A little motherly love at the District Festival

Mama_1I Remember Mama
Who The District Festival
Where  The Empire Theater, 581 State Fair Blvd. Syracuse
When Through March 24
Tickets $20 per show; $50 for all three
Review by Josh Austin

‘I Remember Mama’ is a production by Appleseed Productions and is presented as part of The District Festival, a collaborative Syracuse theater event presented by Rarely Done Productions, Appleseed Productions and The Red House. 

Let’s talk mommy issues.

It’s the subtle theme milling between the three shows at the inaugural District Festival, which opened Thursday March 7.

There’s The Full Monty, in which a group of men decide to strip to earn a dollar, and Grey Gardens, the cult-classic about a mother and daughter who seemingly will be stuck together for an agonizing eternity. (Although many could argue that Monty has nothing to do with a lack of motherly love, you could assume that on some deep-rooted level, mom had something to do with the choice of stripping.)

Needless to say, the newly-formed District—an artistically cohesive group made up of  Rarely Done Productions, Redhouse Arts Center and Appleseed Productions—have selected shows that on some level or another make you reminisce about your loving, or wretched, mommy dearest.

That’s why Appleseed’s production of I Remember Mama sits as a charming anchor for what an ideal matriarch represents: a (clichéd) sweet, caring and ever-loving mama.

John Van Druten’s affectionate play, based on Kathryn Forbes’ fictional memoir Mama’s Bank Account, doesn’t have any serious dramatic oomph. Instead, the show feels like a chapter book with mini, feel-good vignettes that comprise the coming-of-age narrative. At times you might recall Jo from Little Women, and other scenes feel a little faux-von Trapp. Though, for a play written in 1944, the lack of excitement is easily substituted for a cozy, inviting, albeit a little too long, string of comic, easy-to-follow moments. And perhaps in 1944, that’s what an audience wanted.

Although the piece may not be as exciting for today’s theatergoers, there’s obviously heartfelt, smile-inducing instants scattered throughout. The 1948 film, starring Irene Dunne as Marta “Mama” Hanson, was happily celebrated. If it opened at the box office today, I doubt it would fare so well; there’s none of that titillating stuff like sex, drugs and violence. Though, we come close with some swear words, “Damn it to hell.”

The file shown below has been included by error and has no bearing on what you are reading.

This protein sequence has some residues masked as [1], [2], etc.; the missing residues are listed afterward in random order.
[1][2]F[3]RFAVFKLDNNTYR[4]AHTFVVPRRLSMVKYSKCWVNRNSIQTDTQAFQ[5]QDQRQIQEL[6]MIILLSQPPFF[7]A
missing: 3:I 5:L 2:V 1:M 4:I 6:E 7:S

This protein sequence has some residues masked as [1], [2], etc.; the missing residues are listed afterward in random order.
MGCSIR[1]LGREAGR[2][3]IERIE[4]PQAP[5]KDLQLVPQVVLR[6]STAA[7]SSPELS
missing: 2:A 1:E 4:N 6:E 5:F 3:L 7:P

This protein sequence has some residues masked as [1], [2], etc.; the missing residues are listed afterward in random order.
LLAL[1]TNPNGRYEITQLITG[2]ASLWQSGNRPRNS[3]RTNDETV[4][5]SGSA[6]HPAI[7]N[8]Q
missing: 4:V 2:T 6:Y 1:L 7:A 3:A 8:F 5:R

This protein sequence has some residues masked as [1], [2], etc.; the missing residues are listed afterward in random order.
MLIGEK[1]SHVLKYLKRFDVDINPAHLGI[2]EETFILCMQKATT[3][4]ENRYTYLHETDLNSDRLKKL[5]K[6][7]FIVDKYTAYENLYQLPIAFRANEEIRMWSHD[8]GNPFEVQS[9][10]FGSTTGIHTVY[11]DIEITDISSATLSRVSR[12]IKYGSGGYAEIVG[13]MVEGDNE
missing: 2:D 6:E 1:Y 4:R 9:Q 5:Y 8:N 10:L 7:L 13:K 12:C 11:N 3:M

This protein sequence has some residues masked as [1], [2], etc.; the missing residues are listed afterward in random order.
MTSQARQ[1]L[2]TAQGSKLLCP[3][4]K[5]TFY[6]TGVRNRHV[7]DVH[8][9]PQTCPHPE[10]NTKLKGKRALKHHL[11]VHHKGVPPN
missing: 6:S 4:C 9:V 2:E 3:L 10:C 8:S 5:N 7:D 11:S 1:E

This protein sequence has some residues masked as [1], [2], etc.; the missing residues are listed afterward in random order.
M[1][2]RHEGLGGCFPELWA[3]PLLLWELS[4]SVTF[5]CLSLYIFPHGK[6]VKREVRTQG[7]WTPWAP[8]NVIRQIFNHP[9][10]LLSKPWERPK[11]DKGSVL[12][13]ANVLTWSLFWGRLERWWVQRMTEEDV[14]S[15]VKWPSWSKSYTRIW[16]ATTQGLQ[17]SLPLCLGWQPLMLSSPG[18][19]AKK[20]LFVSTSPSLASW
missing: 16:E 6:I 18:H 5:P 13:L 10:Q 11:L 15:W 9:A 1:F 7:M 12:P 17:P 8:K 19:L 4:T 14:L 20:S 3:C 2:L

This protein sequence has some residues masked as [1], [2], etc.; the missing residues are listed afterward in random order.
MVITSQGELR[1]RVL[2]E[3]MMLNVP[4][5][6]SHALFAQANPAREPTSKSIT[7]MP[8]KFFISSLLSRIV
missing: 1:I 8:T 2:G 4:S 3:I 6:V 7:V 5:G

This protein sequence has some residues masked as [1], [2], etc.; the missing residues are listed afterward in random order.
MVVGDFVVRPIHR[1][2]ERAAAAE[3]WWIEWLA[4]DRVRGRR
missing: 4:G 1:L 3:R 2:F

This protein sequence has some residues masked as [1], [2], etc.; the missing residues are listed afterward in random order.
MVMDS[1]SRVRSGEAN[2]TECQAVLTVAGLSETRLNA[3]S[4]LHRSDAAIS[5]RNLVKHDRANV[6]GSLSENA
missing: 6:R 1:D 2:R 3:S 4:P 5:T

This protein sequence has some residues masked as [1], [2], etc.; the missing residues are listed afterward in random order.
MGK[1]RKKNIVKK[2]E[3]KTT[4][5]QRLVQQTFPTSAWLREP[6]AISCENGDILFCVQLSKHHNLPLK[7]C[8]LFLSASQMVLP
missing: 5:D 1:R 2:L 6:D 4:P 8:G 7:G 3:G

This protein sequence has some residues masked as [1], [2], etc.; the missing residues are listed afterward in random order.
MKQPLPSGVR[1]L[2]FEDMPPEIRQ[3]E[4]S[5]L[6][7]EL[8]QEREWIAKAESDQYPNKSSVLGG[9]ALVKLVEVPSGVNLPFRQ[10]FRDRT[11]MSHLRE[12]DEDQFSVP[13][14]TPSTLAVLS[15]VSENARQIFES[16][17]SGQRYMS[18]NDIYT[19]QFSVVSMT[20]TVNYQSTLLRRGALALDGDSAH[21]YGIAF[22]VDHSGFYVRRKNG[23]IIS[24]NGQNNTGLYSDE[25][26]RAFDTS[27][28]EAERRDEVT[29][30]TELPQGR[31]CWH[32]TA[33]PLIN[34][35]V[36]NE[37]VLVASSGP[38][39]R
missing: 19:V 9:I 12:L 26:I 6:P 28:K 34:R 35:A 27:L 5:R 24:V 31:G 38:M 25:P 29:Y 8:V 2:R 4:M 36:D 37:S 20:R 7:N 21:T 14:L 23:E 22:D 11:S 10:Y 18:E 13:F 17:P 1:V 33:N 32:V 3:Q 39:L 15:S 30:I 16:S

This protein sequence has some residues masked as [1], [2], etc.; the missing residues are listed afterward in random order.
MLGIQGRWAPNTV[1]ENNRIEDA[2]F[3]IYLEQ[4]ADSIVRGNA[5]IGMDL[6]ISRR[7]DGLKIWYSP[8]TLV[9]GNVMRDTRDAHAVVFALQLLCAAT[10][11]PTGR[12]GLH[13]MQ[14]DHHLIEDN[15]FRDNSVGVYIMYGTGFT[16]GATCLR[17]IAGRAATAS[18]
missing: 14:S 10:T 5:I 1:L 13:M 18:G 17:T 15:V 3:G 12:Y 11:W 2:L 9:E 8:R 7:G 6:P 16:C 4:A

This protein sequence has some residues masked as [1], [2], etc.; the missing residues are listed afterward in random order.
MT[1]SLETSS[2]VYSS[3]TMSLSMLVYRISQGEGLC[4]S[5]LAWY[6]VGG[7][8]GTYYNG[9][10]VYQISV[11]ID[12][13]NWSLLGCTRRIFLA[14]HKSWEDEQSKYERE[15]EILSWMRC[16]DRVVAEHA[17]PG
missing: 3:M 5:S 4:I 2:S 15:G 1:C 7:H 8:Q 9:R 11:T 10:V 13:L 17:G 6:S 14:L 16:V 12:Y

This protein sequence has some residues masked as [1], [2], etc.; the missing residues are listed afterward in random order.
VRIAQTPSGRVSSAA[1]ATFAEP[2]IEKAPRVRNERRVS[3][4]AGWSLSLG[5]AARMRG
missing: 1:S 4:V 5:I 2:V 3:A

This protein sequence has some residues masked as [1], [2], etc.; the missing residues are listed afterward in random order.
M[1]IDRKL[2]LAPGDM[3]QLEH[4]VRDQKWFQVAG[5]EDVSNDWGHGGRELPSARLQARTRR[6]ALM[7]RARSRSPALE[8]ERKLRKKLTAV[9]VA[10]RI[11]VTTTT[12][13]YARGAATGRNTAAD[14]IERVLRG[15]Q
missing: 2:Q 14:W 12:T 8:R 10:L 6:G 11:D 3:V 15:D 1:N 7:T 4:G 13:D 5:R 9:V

Following a Norwegian-American family in 1910 San Francisco, the action centers around the quickly growing, always-learning Katrin (played by an appealing Erin Griffin). Narrating the story throughout, Katrin wants to be a writer, a career choice that she passionately desires. However, as the play prattles on she finds that she has no inspiration.

Cue Mama.

It’s not giving much away—the title does that— that Mama (Theresa Constantine) is herself a matriarchal god that would lead to a future story. Creating new ways to carry the weight of the world on her shoulders, Mama’s intent throughout is simple: Take care of the family. Constantine is utterly heartwarming as she diligently plays a frayed nerves mother who will probably triple count the little money saved all while trying to spoil her children.

The play, however, doesn’t just fall on the shoulders of Mama as the large ensemble brings in little ticks that we all dread when seeing an aunt or uncle. The ensemble roles in this work all lend to teaching Katrin—though at the moment, she’s vastly unaware. For instance, her “black-hearted” Uncle Chris (Walt Amey, though he does not give us a heartless, scary man, he’s rather that “fun uncle” that will slip you $5 when mom’s not looking) introduces Katrin to the meaning of mortality.

The show weaves these characters in and out nicely, though the pacing is nearly static. Druten wrote two great endings in the second act, but still, it goes on. That being said, I Remember Mama could use a couple more rehearsals to smooth out the kinks, glow tape the steps and firmly remember that if they can see the audience, the audience can see them.

Yet, for a show that begins to fizzle, the cast keeps it spirited and interesting. Katrin’s younger sisters, Christina (Lucy DiGenova) and Dagmar (Althea Simmons) are both lively and innocent. Though, DiGenova paints an hysterical portrait of a sassy, pessimistic, but incredibly moral younger sister, showing that even teens in the early twentieth century had attitude.

Plus, there’s an adorable live cat.

Though no one is stripping in this production, it’s a feel-good show that would make anyone remember what a mom means to them. And, the cast gives a sincere, entertaining production that really makes you want to hug your mom.

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